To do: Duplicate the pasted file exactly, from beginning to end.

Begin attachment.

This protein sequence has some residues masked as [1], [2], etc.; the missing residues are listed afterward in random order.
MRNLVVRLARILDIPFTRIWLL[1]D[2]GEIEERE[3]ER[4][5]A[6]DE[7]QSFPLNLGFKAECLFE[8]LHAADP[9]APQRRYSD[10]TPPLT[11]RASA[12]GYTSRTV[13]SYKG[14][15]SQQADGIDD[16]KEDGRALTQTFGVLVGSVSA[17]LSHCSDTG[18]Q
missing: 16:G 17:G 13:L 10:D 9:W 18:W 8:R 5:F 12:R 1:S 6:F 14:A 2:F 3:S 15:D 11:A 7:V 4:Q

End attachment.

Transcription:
This protein sequence has some residues masked as [1], [2], etc.; the missing residues are listed afterward in random order.
MRNLVVRLARILDIPFTRIWLL[1]D[2]GEIEERE[3]ER[4][5]A[6]DE[7]QSFPLNLGFKAECLFE[8]LHAADP[9]APQRRYSD[10]TPPLT[11]RASA[12]GYTSRTV[13]SYKG[14][15]SQQADGIDD[16]KEDGRALTQTFGVLVGSVSA[17]LSHCSDTG[18]Q
missing: 16:G 17:G 13:L 10:D 9:W 18:W 8:R 5:F 12:R 1:S 6:F 14:A 2:F 3:S 15:D 11:A 7:V 4:Q